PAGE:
Fun on the slopes of Laguna Seca Golf Ranch in Monterey
MONTEREY, Calif. –- Set among the hills of the Monterey-Salinas corridor, Laguna Seca Golf Ranch represents one of those anomalies of the Monterey Peninsula climate.
It can turn foggy and remain that way on the coast, but go few miles inland, where there's a little elevation, and blue skies appear.
The sunshine reveals green hills at Laguna Seca, majestic oaks and emerald fairways, often viewed from elevated tees. Opened in 1970, it's a collaboration between Robert Trent Jones Sr. and Robert Trent Jones Jr., available for play at a fraction of the cost needed to enjoy more storied venues on the peninsula.
Laguna Seca Golf Ranch features narrow, uneven fairways, scores of strategically placed bunkers and uphill doglegs with large receptive Poa annua greens. This par 71 isn't overly difficult at just less than 6,200 yards, but it's plenty challenging for most players.
Laguna Seca Golf Ranch starts easy, turns progressively harder
As opening holes go, a downhill, straightforward and short par 4 with room to miss left and right works as the perfect warm-up for most golfers. Unless stymied behind one of the oak trees, most players will enter the first green with a wedge.
But slowly and surely, Laguna Seca Golf Ranch turns more difficult. Fast forward to the third, a fairly tight -- albeit not long -- par 5, and the demand for more precision emerges. A couple tricky, little, sharp doglegs on the sixth and the seventh holes force game management. And then the ninth, an uphill, 404-yard par 4, plays more like 500 yards, especially against the wind.
Big hitters can drive the 11th, a particularly fun, 332-yard, downhill dogleg right, if they take it over the trees.
Laguna Seca Golf Ranch's signature hole and the most difficult on the golf course arrives at the par-5 15th. You must play it once to fully understand, because off the tee, there seems little room to drive the ball with tree trouble left and an ominous fairway bunker right.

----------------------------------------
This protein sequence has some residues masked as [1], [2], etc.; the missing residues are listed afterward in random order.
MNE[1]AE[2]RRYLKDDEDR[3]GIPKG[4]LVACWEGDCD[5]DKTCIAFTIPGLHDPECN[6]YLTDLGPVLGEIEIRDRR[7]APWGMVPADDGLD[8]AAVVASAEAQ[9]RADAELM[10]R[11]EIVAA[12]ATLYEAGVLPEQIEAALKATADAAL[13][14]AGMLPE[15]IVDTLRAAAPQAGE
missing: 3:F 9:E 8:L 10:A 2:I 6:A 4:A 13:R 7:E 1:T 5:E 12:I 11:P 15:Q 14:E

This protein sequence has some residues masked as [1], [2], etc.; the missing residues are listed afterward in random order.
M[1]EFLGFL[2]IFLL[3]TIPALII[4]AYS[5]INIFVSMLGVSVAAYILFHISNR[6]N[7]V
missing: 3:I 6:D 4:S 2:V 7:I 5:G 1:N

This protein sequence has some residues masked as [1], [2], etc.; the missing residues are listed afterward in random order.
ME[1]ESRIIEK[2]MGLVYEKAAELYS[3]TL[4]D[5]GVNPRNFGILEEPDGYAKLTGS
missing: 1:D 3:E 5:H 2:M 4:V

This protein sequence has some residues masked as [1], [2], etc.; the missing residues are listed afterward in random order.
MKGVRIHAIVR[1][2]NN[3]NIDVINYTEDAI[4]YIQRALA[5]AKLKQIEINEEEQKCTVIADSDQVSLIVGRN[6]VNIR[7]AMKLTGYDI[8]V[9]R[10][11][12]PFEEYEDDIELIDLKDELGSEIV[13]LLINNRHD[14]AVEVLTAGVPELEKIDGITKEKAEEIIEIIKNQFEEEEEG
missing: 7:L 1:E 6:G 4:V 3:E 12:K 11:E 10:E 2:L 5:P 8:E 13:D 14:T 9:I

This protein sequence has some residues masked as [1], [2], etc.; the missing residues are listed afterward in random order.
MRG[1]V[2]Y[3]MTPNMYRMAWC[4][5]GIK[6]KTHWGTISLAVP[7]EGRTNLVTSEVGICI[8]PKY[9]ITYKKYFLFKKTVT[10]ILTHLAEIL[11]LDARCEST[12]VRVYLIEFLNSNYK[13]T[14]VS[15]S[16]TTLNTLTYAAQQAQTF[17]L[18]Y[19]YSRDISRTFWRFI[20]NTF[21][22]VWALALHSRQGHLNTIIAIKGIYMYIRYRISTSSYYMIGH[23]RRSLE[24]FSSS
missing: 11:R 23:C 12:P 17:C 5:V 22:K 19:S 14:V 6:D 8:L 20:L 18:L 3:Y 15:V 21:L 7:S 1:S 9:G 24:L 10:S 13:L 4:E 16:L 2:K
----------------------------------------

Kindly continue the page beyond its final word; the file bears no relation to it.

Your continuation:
In retrospect, golfers learn to lay up short of the bunker and play this 548-yard hole in three shots to the green.
"You're dead in that bunker," said Mark Darby, director of golf. "From there, you're hoping for a one-putt par. I usually just try to pitch it out if I get in the bunker."
Indeed, just beyond the big, deep bunker sits a rather large lake that requires a carry to a fairway that turns directly right. It can prove difficult to get over the hazard from the bunker, especially if the hole, as usual, plays into the wind. And even when you clear the first lake, a water hazard looms in front of the green.
Laguna Seca Golf Ranch: The verdict
Laguna Seca Golf Ranch rates as one of the best values on the peninsula. An enjoyable golf course, its elevated tees provide a blast for golfers hitting drivers and fairway woods against a background of the green hills. The receptive greens are in good shape, and the golf course displays great variety.
Laguna Seca includes a 14-acre practice facility with a good driving range and practice greens. The club also offers lessons and equipment rentals and a nicely stocked golf shop.
Balesteri's, a popular local restaurant, operates the club's dining facility. The menu includes extensive breakfast and lunch selections, such as breakfast burritos, salads and Angus burgers. And the dining room affords great views of the golf course.
Residents receive access to membership packages for reduced green fees and playing privileges at Laguna Seca's sister golf courses, the East Course and West Course at Rancho Canada Golf Club in nearby Carmel.
June 10, 2010